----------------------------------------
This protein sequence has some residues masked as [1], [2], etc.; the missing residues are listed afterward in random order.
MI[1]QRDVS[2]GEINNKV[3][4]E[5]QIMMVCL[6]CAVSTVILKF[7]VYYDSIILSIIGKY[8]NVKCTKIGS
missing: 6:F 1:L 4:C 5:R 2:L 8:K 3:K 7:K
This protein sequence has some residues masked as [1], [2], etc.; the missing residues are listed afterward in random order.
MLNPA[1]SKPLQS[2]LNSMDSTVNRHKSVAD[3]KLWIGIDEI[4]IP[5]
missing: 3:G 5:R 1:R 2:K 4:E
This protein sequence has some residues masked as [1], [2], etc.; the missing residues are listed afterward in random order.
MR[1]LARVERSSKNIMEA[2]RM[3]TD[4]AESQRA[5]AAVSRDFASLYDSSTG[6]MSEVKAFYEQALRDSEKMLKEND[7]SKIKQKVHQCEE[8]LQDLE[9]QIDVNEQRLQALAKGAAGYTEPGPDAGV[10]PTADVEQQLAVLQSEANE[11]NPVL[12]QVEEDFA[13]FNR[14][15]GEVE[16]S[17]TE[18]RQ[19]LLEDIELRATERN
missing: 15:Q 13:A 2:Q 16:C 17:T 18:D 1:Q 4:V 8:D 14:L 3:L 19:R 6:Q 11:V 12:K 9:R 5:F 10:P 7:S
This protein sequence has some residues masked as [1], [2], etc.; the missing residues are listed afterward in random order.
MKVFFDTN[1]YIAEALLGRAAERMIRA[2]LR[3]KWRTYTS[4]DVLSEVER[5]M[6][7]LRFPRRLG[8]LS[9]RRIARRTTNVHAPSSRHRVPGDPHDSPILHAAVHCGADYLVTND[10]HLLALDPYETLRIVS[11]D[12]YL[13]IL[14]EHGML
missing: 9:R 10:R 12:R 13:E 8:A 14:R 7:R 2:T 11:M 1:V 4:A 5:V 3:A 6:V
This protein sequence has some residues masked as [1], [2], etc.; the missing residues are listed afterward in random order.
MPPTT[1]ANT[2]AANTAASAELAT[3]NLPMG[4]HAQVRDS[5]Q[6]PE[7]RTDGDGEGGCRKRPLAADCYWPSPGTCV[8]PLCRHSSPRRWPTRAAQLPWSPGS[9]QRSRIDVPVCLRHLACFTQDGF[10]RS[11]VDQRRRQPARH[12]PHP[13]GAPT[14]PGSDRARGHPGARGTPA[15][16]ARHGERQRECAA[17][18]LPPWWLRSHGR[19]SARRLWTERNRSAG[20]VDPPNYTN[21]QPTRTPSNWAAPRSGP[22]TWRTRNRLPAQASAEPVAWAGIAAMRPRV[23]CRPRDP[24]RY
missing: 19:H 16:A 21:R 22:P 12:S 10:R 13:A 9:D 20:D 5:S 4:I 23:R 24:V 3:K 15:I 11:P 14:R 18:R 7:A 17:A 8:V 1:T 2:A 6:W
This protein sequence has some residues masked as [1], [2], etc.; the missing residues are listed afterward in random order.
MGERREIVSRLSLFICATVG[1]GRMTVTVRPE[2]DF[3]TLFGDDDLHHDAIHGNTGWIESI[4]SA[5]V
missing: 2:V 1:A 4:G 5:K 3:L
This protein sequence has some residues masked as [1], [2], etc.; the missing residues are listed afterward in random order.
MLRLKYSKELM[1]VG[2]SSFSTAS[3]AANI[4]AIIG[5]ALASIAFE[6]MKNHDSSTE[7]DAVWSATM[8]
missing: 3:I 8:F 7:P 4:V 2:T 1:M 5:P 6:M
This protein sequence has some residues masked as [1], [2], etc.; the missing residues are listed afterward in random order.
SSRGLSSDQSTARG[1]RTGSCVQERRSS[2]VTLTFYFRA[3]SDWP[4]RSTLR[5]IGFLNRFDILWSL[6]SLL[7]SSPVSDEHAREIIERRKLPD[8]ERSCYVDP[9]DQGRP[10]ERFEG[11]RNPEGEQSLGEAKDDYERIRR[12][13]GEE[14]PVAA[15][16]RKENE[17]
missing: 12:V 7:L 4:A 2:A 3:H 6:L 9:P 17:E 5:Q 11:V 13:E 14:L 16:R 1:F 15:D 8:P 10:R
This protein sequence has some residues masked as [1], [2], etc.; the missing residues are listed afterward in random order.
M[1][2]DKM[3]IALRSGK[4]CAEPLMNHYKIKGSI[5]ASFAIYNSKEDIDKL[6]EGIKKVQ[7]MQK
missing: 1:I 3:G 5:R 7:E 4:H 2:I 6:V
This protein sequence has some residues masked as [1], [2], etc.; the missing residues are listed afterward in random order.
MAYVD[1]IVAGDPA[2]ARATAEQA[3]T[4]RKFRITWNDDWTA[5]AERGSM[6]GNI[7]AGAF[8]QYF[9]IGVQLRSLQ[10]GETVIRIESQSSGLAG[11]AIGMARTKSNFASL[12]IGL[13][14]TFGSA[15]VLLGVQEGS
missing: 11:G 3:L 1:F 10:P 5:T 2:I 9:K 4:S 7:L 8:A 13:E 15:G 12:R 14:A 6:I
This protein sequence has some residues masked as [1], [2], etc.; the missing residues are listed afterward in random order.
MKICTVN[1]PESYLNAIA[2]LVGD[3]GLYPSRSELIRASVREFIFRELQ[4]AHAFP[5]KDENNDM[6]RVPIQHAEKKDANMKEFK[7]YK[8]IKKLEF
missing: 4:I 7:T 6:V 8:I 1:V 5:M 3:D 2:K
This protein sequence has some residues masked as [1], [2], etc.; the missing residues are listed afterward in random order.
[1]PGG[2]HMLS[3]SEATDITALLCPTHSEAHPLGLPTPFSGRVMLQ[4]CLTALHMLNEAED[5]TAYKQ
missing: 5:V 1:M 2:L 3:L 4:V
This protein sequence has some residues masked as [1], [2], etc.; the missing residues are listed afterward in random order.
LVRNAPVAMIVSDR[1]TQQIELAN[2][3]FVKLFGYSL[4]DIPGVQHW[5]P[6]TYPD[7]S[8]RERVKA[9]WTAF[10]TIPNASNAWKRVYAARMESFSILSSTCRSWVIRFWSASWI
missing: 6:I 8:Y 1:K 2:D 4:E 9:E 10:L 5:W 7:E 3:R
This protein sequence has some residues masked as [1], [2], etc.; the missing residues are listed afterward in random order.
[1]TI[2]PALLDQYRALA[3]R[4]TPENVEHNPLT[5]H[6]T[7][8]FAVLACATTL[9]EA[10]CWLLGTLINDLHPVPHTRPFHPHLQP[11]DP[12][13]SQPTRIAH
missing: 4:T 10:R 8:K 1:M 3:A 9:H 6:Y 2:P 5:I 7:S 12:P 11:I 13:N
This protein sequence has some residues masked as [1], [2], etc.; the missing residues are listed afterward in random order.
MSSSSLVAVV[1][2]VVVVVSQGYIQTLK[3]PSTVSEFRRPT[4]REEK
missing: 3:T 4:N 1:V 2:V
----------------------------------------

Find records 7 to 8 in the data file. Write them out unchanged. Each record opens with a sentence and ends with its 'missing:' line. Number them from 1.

This protein sequence has some residues masked as [1], [2], etc.; the missing residues are listed afterward in random order.
MLRLKYSKELM[1]VG[2]SSFSTAS[3]AANI[4]AIIG[5]ALASIAFE[6]MKNHDSSTE[7]DAVWSATM[8]
missing: 3:I 8:F 7:P 4:V 2:T 1:M 5:P 6:M
This protein sequence has some residues masked as [1], [2], etc.; the missing residues are listed afterward in random order.
SSRGLSSDQSTARG[1]RTGSCVQERRSS[2]VTLTFYFRA[3]SDWP[4]RSTLR[5]IGFLNRFDILWSL[6]SLL[7]SSPVSDEHAREIIERRKLPD[8]ERSCYVDP[9]DQGRP[10]ERFEG[11]RNPEGEQSLGEAKDDYERIRR[12][13]GEE[14]PVAA[15][16]RKENE[17]
missing: 12:V 7:L 4:A 2:A 3:H 6:L 9:P 17:E 5:Q 11:V 13:E 14:L 16:R 1:F 15:D 8:P 10:R